Plumb Lines

February 19, 2009

Desire, Stigma, Deviance, Ladies and Gentlemen: I present the 1950s

Filed under: Uncategorized — David Schaengold @ 4:23 pm

Andrew Sullivan highlights what I believe to be a crucial distinction in the ongoing arguments about same-sex marriage:

And, of course, much of Christianism today is sadly not about stigmatizing certain behaviors, but about stigmatizing certain groups – non-believers, libruls, gays, etc.

While the idea of the homosexual dates at least to the 19th century, I suspect that the contemporary American understanding of “homosexual” as a kind of people rather than a kind of sex act is much newer. Same-sex attraction was first widely medicalized in the 1940s and 50s, and cataloging and extirpating deviancy by rational-technical means was an important element of American post-war culture. Part of this cataloging and extirpation process was the identification of homosexuals as a deviant element in society.*

Modern constitutional democracies have an understandable horror of stigmatizing groups, and once homosexuals are a group then of course they must have all the same rights as the rest of us. Blame the 50s for stigmatizing gays, then, but recognize that it was exactly this stigma the set the stage for the Stonewall riots, for gay pride, and on down the line until we arrive at same-sex marriage. Opponents of gay marriage, the reasoning goes, like all those who harbor irrational prejudice against certain groups, can only be bigots or arguing in bad faith. Because we accept that humans can be naturally categorized by mode of desire, arguments in support of same-sex marriage tend to be ad hominem arguments, while arguments against it seem irrelevant or bizarre.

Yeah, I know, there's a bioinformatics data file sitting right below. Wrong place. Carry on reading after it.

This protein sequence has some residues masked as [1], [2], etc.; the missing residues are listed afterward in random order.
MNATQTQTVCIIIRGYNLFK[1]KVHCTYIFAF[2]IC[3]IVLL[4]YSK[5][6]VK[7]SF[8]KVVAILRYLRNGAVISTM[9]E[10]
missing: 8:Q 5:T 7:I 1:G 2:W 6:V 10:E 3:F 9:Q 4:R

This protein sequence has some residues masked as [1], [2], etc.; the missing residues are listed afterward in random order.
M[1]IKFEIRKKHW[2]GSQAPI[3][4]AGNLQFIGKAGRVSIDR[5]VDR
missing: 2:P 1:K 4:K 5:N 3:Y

The question is: why should we categorize people by modes of desire at all? If we stopped talking about gays and lesbians and resumed talking about sodomy, would the arguments for same-sex marriage make any sense? If “Christianists” by some miracle stopped stigmatizing non-heterosexuals and started stigmatizing particular sex acts, would Andrew Sullivan concede that they might not be bigots?

(*I advance my cultural history with the caveat that this conclusion follows from a perfunctory survey of medical texts and pre-war “gay rights” movements, as they are anachronistically called, and not from a long-term engagement with the question)

David Schaengold



  1. […] Jump to Comments Inspired by this Andrew Sullivan post, the group blog Plumb Lines launched into an interesting discussion on gay culture and the fluidity of sexual identity: While the idea of the homosexual […]

    Pingback by e”I was chased all over the place and rather enjoyed it” « — February 24, 2009 @ 11:35 pm

  2. […] more on the question next week, but before I do I must return to an old disagreement with Keith. I said: I suspect that the contemporary American understanding of “homosexual” as a kind of people […]

    Pingback by Imagined by Stigma, Actualized by Desire « Plumb Lines — April 8, 2009 @ 10:33 am

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